Friday, July 24, 2015

The Giver by Lois Lowry - a review

The Giver (The Giver, #1)The Giver by Lois Lowry

My rating: 1 of 5 stars

Reading The Giver right after finishing Williams' Stoner was a mistake. Now that I'm done with it, I feel like I had just completed a satisfying meal complimented by a delicious dessert, only to reach for a glass, take a sip, and find out it has sea water in it. My palate is ruined.

I must admit that, before writing this review, I looked at some of the reviews posted on Goodreads. I also must admit that either my literary tastes have been spoiled by past quality offerings, or that most of the [over one million] people who rated this book have no idea what quality fiction is. Whatever the real case might be, I feel sad.

Where should I begin? Oh yes, at the beginning. The Giver lacks originality. Those who read widely will probably find elements from other books and stories, done and overdone ad nauseum.

The premise of The Giver vaguely resembles the ideas put forth by Plato about 2500 years ago in his The Republic. The idea of a society where predetermined ideas replace choices for the greater benefit of an unknowing populace has also been explored in many utopian and dystopian books alike. Unlike the original proponents of such ideas, The Giver does not have a clear path to follow, as it dabbles in both utopia and dystopia without any clear direction. The entire book is composed of a fabric so full of holes, that an alert reader simply cannot take the information presented for granted.

Instance after instance, the reader is offered a 'fact' which contradicts reason, yet the author either does not consider the reader intelligent enough to see this, or valuable enough to bother with an explanation. Simply put, the author asks the reader to suspend disbelief without providing the necessary path for this to occur. To me, this is both insulting and a sign of laziness.

Let's assume, for a moment, that I was writing a novel, which takes place in a world where everyone walks. Suddenly, the protagonist takes off flying. As an author, I would have to create a backstory, a believable explanation why the protagonist has ability unique to him. Lowry, however, does not bother with explanations. Acts are presented as a matter of fact, despite their pertinence to the advancement of the plot, and there is no justification.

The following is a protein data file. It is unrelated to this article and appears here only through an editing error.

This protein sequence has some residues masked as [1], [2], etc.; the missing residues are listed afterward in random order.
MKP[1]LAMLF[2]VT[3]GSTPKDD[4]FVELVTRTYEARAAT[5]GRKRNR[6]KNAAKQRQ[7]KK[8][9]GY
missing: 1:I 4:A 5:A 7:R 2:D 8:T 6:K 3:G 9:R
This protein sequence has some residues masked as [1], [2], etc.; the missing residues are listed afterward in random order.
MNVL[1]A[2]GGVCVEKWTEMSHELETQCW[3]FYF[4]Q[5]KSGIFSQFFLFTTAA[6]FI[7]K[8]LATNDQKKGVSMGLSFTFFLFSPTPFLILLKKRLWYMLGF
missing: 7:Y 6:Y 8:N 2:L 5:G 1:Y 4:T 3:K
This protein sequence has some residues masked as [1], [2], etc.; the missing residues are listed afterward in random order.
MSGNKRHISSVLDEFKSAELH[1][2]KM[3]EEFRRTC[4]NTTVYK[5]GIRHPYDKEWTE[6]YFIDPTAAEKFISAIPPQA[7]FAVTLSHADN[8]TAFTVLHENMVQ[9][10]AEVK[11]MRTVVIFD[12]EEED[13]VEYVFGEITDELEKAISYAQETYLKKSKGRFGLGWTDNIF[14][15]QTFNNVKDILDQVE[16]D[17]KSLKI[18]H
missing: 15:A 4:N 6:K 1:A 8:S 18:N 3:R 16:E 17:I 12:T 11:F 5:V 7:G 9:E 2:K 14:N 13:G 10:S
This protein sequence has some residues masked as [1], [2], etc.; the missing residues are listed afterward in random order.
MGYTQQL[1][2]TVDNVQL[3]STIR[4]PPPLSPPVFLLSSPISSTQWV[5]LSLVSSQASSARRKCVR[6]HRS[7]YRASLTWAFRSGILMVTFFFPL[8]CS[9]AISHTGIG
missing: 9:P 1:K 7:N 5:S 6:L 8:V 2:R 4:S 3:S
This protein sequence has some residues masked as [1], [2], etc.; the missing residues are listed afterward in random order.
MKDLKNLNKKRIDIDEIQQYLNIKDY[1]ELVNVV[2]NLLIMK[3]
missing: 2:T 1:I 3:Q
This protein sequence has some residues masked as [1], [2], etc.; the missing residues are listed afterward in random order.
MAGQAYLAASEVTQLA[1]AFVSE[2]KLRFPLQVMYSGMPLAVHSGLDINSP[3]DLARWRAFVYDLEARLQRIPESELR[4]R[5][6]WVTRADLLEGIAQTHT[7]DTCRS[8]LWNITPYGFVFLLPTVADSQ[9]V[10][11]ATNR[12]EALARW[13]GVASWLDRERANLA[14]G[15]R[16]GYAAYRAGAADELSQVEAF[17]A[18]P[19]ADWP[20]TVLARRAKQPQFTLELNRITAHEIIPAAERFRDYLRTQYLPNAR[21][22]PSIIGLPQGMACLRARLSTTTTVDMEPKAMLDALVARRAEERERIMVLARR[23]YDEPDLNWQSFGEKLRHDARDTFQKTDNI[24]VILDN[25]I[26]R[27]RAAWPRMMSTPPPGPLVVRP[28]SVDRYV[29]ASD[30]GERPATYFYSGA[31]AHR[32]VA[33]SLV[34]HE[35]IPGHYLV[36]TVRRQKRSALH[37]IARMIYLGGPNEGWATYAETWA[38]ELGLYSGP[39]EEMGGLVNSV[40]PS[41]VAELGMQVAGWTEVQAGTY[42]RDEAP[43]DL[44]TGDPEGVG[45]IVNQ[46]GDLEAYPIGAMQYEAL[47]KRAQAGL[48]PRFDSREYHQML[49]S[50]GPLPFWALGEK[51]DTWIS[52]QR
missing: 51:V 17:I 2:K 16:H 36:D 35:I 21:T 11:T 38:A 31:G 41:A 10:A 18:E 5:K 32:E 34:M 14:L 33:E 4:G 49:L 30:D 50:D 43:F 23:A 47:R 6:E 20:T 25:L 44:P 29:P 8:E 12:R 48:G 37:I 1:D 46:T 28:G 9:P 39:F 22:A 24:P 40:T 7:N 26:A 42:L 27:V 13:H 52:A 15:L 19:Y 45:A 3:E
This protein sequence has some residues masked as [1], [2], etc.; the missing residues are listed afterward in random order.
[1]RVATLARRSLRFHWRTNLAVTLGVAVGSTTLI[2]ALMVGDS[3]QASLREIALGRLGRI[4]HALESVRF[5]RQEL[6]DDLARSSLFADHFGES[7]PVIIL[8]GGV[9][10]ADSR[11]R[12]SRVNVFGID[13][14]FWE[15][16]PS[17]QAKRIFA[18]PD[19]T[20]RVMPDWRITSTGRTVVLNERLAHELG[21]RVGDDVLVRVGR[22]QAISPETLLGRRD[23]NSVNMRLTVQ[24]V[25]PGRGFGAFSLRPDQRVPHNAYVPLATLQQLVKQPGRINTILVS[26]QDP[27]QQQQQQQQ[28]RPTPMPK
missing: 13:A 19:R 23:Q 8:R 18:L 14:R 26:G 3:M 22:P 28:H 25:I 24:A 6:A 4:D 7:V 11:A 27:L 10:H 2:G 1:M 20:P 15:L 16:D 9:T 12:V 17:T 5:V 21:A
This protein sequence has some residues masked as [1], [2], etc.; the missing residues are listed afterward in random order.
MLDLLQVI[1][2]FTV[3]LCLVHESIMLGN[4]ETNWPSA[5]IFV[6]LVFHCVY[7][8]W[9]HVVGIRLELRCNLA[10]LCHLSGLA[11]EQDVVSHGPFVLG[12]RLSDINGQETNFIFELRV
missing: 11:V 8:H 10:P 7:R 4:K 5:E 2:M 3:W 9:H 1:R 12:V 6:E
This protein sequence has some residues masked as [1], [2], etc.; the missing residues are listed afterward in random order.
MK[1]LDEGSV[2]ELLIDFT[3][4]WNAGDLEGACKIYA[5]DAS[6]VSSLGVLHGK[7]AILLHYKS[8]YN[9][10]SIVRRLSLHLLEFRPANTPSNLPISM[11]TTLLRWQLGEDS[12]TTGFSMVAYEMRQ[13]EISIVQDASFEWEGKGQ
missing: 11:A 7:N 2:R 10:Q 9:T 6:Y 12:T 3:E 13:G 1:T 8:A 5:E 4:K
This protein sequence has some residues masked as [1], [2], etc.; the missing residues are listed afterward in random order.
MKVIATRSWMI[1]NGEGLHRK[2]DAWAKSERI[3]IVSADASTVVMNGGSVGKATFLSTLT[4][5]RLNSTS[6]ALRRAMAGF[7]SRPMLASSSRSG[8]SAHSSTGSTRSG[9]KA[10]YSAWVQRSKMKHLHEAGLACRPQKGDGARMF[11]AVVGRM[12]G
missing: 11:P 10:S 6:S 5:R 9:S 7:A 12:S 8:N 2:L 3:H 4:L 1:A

The plot itself, if it can be called that, is rather shallow at best. Imagine, for a moment, a society where feelings are superficial, emotions are unnecessary, and a ruling body makes choices for the populace, which is unaware of the lack of reality, that ensure the smooth continuation of the utopia. Then, out of the blue, a boy with a power to see beyond (unexplained) is told that he was selected to carry the pain of memories for the entire community (again, no explanation why the regular citizens do not have memories, emotions, et cetera). The boy begins to receive memories, both painful and joyful, and mentions to his teacher that it would be better if all citizens had memories. The teacher agrees, but reasons that he has thought the same for ages, and could not find a way for it to happen. The teacher recalls an incident where an earlier apprentice quit and the memories transmitted to her escaped and entered the citizens. Suddenly, he and the boy realize that this is the way to enable the citizens to have memories, and they hatch a plan for the boy to escape the community so that, once he leaves, the memories he has will return and enter the population. Wow. Really? Ahem . . . boring. There are so many holes in this, and the author does not bother with any explanations. How are the memories contained within only one individual? How do the memories leave that individual and enter the population? How come the memories cannot leave the physical boundaries of the community but the individual can? Why does the 'giver' not leave himself do accomplish this? Why did it take him ages to figure this out? How come no one has done it before?

Okay, what am I, an idiot?

Thus, as a utopian/dystopian tale, this fails.